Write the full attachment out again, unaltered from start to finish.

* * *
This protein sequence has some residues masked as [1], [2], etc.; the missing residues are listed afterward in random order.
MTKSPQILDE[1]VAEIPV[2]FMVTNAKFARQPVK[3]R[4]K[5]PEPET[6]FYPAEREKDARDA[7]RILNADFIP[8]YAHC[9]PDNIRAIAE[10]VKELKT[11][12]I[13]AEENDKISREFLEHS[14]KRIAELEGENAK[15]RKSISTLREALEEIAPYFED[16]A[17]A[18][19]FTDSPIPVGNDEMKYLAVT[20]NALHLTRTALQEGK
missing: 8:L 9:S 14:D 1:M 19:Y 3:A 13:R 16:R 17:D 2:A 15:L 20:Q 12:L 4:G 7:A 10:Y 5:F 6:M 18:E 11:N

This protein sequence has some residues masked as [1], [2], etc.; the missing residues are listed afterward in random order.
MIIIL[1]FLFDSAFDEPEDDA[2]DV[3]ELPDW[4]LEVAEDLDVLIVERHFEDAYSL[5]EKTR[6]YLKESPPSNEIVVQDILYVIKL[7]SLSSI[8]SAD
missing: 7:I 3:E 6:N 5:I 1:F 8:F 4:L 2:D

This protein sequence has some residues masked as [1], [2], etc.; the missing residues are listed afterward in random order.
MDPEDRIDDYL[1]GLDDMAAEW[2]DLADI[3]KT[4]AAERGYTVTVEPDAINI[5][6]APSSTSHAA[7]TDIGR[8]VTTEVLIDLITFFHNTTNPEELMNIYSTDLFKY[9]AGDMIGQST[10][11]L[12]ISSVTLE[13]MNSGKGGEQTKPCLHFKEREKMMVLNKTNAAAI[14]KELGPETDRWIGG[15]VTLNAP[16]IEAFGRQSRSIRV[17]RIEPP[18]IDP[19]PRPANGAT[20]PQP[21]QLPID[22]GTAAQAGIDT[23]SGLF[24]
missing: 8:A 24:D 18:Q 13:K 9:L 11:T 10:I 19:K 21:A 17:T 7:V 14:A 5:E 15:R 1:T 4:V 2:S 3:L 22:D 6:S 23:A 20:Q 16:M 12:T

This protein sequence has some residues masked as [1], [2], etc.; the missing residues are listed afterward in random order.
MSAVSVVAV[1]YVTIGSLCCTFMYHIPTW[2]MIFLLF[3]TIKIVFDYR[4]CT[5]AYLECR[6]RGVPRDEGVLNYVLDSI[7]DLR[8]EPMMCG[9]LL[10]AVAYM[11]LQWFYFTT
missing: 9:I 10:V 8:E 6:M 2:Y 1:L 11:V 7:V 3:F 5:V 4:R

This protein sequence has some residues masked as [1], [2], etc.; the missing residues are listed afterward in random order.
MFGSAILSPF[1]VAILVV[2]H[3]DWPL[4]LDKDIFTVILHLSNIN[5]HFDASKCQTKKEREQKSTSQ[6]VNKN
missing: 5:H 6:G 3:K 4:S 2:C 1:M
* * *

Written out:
This protein sequence has some residues masked as [1], [2], etc.; the missing residues are listed afterward in random order.
MTKSPQILDE[1]VAEIPV[2]FMVTNAKFARQPVK[3]R[4]K[5]PEPET[6]FYPAEREKDARDA[7]RILNADFIP[8]YAHC[9]PDNIRAIAE[10]VKELKT[11][12]I[13]AEENDKISREFLEHS[14]KRIAELEGENAK[15]RKSISTLREALEEIAPYFED[16]A[17]A[18][19]FTDSPIPVGNDEMKYLAVT[20]NALHLTRTALQEGK
missing: 8:L 9:S 14:D 1:M 19:Y 3:A 13:R 16:R 17:D 2:A 15:L 20:Q 12:L 4:G 7:A 10:Y 5:F 6:M 18:E 11:N

This protein sequence has some residues masked as [1], [2], etc.; the missing residues are listed afterward in random order.
MIIIL[1]FLFDSAFDEPEDDA[2]DV[3]ELPDW[4]LEVAEDLDVLIVERHFEDAYSL[5]EKTR[6]YLKESPPSNEIVVQDILYVIKL[7]SLSSI[8]SAD
missing: 7:I 3:E 6:N 5:I 1:F 8:F 4:L 2:D

This protein sequence has some residues masked as [1], [2], etc.; the missing residues are listed afterward in random order.
MDPEDRIDDYL[1]GLDDMAAEW[2]DLADI[3]KT[4]AAERGYTVTVEPDAINI[5][6]APSSTSHAA[7]TDIGR[8]VTTEVLIDLITFFHNTTNPEELMNIYSTDLFKY[9]AGDMIGQST[10][11]L[12]ISSVTLE[13]MNSGKGGEQTKPCLHFKEREKMMVLNKTNAAAI[14]KELGPETDRWIGG[15]VTLNAP[16]IEAFGRQSRSIRV[17]RIEPP[18]IDP[19]PRPANGAT[20]PQP[21]QLPID[22]GTAAQAGIDT[23]SGLF[24]
missing: 8:A 24:D 18:Q 13:K 9:L 11:T 10:I 19:K 21:A 17:T 7:V 14:A 5:E 15:R 1:T 4:V 2:S 3:L 22:D 6:S 23:A 20:Q 16:M 12:T

This protein sequence has some residues masked as [1], [2], etc.; the missing residues are listed afterward in random order.
MSAVSVVAV[1]YVTIGSLCCTFMYHIPTW[2]MIFLLF[3]TIKIVFDYR[4]CT[5]AYLECR[6]RGVPRDEGVLNYVLDSI[7]DLR[8]EPMMCG[9]LL[10]AVAYM[11]LQWFYFTT
missing: 9:I 10:V 8:E 6:M 2:Y 1:L 11:V 7:V 3:F 5:V 4:R

This protein sequence has some residues masked as [1], [2], etc.; the missing residues are listed afterward in random order.
MFGSAILSPF[1]VAILVV[2]H[3]DWPL[4]LDKDIFTVILHLSNIN[5]HFDASKCQTKKEREQKSTSQ[6]VNKN
missing: 5:H 6:G 3:K 4:S 2:C 1:M